• Personalization of experience is perhaps most difficult because it entails a change in the entire app based on the behavior of each specific user. The application will look different for an experienced user and for a beginner because there are different business tasks for each of them. A beginner can see a simplified interface to learn key functions, while an expert can see the most frequently used functions.

#3: Use social media marketing

Like every other brand out there, your app too has social profiles. But all you use it for is to share a few posts from time to time, either announcing a new feature or sharing a review. Being active on social networks isn’t just about this. Here is how you can use social media to re-engage users with an app and effectively promote your mobile app:

  • Create engaging content. Use high quality visuals such as graphics and video. This will help you to address the emotions of your followers. There’s a wide range of emotional hooks that you can use to promote your product: happiness, surprise, fear of missing out, excitement, curiosity, hope, and many others. Select the hooks that you think will be most suitable to re-engage users with an app.
  • Reward users for reviews. According to Apptentive, 79% of users check ratings and reviews before they decide to download an application. Therefore, it’s important that you seek reviews from users for a reward and then share them on social media. Actually, even negative reviews can help if you properly react to them. For example, you can use these comments to fix issues with the next release of your app, thus re-engaging the users and increasing their loyalty.

#4: Provide encouragement and incentives

To encourage users to return to your app, you can use incentives and rewards such as discounts, bonuses, gifts and gift certificates. Offering rewards to loyal customers will make them feel that they are getting a good deal. Rewards can take many forms, such as:

  • exclusive deals to loyal members
  • in-app credits
  • incentives to those who haven’t checked out their order
  • purchase discounts, etc.

The benefit of successful user retention significantly outweighs the cost of rewards. When the consumers see that they are getting more out of your product as compared to your competitors, they won’t hesitate with their choice.

Give your churning users real world incentives such as discounts, freebies, giveaways, offers, and passes. According to The Manifest, 98% of companies incentivize application installs. You can do the same when re-engaging app users by rewarding them for giving your product a second chance.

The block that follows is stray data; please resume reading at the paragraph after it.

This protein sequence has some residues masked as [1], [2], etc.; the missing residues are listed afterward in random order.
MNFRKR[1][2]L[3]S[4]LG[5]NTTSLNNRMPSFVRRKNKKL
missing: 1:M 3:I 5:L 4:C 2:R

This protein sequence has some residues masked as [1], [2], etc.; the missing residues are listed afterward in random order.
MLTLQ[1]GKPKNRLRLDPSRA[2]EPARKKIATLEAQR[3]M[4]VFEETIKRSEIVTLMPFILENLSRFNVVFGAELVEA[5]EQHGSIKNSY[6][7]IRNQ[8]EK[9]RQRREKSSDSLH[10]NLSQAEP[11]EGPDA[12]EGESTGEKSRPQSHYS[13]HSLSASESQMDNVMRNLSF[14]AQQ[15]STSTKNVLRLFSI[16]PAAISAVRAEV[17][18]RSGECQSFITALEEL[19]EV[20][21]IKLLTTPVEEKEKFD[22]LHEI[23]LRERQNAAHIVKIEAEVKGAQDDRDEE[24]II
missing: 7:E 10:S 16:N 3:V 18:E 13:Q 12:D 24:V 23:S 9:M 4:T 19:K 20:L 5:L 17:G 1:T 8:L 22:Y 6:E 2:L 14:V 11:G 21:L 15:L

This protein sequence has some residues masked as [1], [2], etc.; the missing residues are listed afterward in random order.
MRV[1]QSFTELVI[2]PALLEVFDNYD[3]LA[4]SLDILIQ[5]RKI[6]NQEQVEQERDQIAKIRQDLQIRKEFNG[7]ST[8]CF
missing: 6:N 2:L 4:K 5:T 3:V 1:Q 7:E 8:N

#5: Engage users with gamification

Gamification refers to applying various approaches from games in everyday life. In other words, it is the use of gaming approaches and processes to engage people and solve problems. These processes are primarily aimed at human emotions, such as involvement and motivation.

Non-game apps are now actively using this strategy for user retention and mobile app re-engagement. The simplest element of gamification is the reward for daily visits to the application or push notifications encouraging the user to return to the “game.” The rewards can take the form of badges, points, and in-game currency. You can also introduce the following gaming elements to the app’s interface:

  • Progress dashboards that show the user’s progress within the app. These are used by e-learning products such as Codecademy Go and Khan Academy.
  • Scoreboards that list player rankings and enable “players” to share their results on social media. Duolingo (foreign language learning app) and Todoist (productivity app) use scoreboards.
  • Social interaction that enables users to communicate with each other just like on Facebook, Instagram, and other networks. This feature is used by Duolingo, Todoist, and Fitbit.
  • Levels that can help you develop different levels of complexity for different types of users, from beginners to experts. Each new level encourages the user to get further. Levels are used by Duolingo and Todoist apps.

#6. Apply deep linking and web hooks for personalized experiences

For consistent interaction with your users, apply deep linking. It enables you to direct the user to the relevant piece of content on the right page within the application. This saves their time in searching for the relevant screen and immediately engages them. Deep linking makes it possible to reduce the number of barriers on the user’s way to the final goal.

Similarly, using web hooks will help you track which users are proactively promoting your product in their circles based on the number of sent invites, generated clicks, and successful installs. An effective web hook system allows you to reward and keep users motivated to not just engage with your app regularly, but also share it in their circles.

#7. Enable easy social sharing

If you thought social sharing was important only for content-based apps and websites, you’re wrong. Enabling your app users to easily share their in-app activities and achievements on their social profiles, will not just re-engage existing users in his circle, but also give a boost to word-of-mouth promotion.

For example, when a user completes his track on Nike, the app gives him the option to share it with his friends on social media. Those of his friends that are already using the app, get motivated and re-engage with it and those who haven’t heard of the app, become more willing to share it.


Over to you

With the mobile app market expanding by the day and businesses from every industry trying to enter the same, it takes 10 times more effort and resources to acquire new users. But retaining the existing ones only requires strategic mobile app engagement in place.

Maintaining a high user retention rate will help you grow more sustainably in the app market. But it definitely does require testing and gauging what works the best for your audience.

Learn more on how to keep your users hooked onto your app in our free ebook.